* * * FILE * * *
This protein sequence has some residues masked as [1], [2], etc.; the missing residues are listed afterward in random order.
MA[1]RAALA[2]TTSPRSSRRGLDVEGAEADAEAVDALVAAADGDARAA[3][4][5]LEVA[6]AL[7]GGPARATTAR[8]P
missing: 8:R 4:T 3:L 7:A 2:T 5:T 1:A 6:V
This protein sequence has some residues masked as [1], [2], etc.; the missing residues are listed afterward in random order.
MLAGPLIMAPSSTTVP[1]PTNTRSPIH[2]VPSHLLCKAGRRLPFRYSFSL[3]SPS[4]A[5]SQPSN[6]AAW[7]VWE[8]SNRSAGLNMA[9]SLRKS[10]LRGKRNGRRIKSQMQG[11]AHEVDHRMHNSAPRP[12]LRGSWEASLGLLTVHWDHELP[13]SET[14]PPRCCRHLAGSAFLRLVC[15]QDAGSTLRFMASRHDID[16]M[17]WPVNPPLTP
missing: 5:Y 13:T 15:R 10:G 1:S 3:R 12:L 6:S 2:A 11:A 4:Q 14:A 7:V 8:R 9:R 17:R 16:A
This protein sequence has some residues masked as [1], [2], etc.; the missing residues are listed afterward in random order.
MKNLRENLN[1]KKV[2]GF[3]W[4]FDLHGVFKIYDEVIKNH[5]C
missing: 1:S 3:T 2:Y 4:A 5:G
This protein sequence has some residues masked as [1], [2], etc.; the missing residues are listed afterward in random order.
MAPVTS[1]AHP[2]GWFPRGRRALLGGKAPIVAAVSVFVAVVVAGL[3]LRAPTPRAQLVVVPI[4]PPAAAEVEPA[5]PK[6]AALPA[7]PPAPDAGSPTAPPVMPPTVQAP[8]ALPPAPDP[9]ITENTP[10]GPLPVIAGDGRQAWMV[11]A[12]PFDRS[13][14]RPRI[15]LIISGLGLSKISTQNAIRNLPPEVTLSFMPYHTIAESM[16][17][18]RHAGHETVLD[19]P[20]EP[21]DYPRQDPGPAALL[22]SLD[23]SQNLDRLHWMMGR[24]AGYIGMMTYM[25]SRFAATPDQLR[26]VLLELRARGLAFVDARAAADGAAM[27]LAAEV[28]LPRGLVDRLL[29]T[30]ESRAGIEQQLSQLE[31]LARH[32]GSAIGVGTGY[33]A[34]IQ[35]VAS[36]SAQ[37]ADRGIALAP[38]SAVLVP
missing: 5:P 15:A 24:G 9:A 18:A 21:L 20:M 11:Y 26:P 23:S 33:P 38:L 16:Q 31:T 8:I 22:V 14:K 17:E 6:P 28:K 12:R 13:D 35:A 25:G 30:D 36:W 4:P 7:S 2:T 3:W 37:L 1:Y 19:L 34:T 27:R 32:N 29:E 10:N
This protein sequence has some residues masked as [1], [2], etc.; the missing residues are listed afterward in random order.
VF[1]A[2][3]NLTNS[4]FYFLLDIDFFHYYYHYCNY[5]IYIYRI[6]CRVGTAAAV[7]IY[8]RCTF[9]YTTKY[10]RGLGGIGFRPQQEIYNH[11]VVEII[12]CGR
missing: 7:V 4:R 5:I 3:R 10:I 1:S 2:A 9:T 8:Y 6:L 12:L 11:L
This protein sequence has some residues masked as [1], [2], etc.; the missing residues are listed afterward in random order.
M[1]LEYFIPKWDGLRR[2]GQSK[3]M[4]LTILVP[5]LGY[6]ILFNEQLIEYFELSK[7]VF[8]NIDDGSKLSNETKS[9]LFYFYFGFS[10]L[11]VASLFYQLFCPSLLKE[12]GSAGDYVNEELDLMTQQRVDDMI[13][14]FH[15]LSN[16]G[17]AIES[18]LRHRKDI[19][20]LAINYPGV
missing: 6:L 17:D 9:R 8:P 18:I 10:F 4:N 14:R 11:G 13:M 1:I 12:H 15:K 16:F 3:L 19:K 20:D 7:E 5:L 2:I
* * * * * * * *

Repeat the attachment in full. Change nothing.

This protein sequence has some residues masked as [1], [2], etc.; the missing residues are listed afterward in random order.
MA[1]RAALA[2]TTSPRSSRRGLDVEGAEADAEAVDALVAAADGDARAA[3][4][5]LEVA[6]AL[7]GGPARATTAR[8]P
missing: 8:R 4:T 3:L 7:A 2:T 5:T 1:A 6:V
This protein sequence has some residues masked as [1], [2], etc.; the missing residues are listed afterward in random order.
MLAGPLIMAPSSTTVP[1]PTNTRSPIH[2]VPSHLLCKAGRRLPFRYSFSL[3]SPS[4]A[5]SQPSN[6]AAW[7]VWE[8]SNRSAGLNMA[9]SLRKS[10]LRGKRNGRRIKSQMQG[11]AHEVDHRMHNSAPRP[12]LRGSWEASLGLLTVHWDHELP[13]SET[14]PPRCCRHLAGSAFLRLVC[15]QDAGSTLRFMASRHDID[16]M[17]WPVNPPLTP
missing: 5:Y 13:T 15:R 10:G 1:S 3:R 12:L 6:S 2:A 11:A 4:Q 14:A 7:V 8:R 9:R 17:R 16:A
This protein sequence has some residues masked as [1], [2], etc.; the missing residues are listed afterward in random order.
MKNLRENLN[1]KKV[2]GF[3]W[4]FDLHGVFKIYDEVIKNH[5]C
missing: 1:S 3:T 2:Y 4:A 5:G
This protein sequence has some residues masked as [1], [2], etc.; the missing residues are listed afterward in random order.
MAPVTS[1]AHP[2]GWFPRGRRALLGGKAPIVAAVSVFVAVVVAGL[3]LRAPTPRAQLVVVPI[4]PPAAAEVEPA[5]PK[6]AALPA[7]PPAPDAGSPTAPPVMPPTVQAP[8]ALPPAPDP[9]ITENTP[10]GPLPVIAGDGRQAWMV[11]A[12]PFDRS[13][14]RPRI[15]LIISGLGLSKISTQNAIRNLPPEVTLSFMPYHTIAESM[16][17][18]RHAGHETVLD[19]P[20]EP[21]DYPRQDPGPAALL[22]SLD[23]SQNLDRLHWMMGR[24]AGYIGMMTYM[25]SRFAATPDQLR[26]VLLELRARGLAFVDARAAADGAAM[27]LAAEV[28]LPRGLVDRLL[29]T[30]ESRAGIEQQLSQLE[31]LARH[32]GSAIGVGTGY[33]A[34]IQ[35]VAS[36]SAQ[37]ADRGIALAP[38]SAVLVP
missing: 5:P 15:A 24:G 9:A 18:A 21:L 20:M 11:Y 26:P 23:S 33:P 38:L 16:Q 31:T 8:I 22:V 14:K 17:E 6:P 28:K 12:R 13:D 35:A 25:G 30:D 36:W 4:P 7:S 2:T 3:W 37:L 1:Y 19:L 34:T 27:R 32:N 29:E 10:N
This protein sequence has some residues masked as [1], [2], etc.; the missing residues are listed afterward in random order.
VF[1]A[2][3]NLTNS[4]FYFLLDIDFFHYYYHYCNY[5]IYIYRI[6]CRVGTAAAV[7]IY[8]RCTF[9]YTTKY[10]RGLGGIGFRPQQEIYNH[11]VVEII[12]CGR
missing: 7:V 4:R 5:I 3:R 10:I 1:S 2:A 9:T 8:Y 6:L 12:L 11:L
This protein sequence has some residues masked as [1], [2], etc.; the missing residues are listed afterward in random order.
M[1]LEYFIPKWDGLRR[2]GQSK[3]M[4]LTILVP[5]LGY[6]ILFNEQLIEYFELSK[7]VF[8]NIDDGSKLSNETKS[9]LFYFYFGFS[10]L[11]VASLFYQLFCPSLLKE[12]GSAGDYVNEELDLMTQQRVDDMI[13][14]FH[15]LSN[16]G[17]AIES[18]LRHRKDI[19][20]LAINYPGV
missing: 6:L 17:D 9:R 8:P 18:I 10:F 4:N 14:R 11:G 13:M 1:I 12:H 15:K 16:F 3:L 19:K 20:D 7:E 5:L 2:I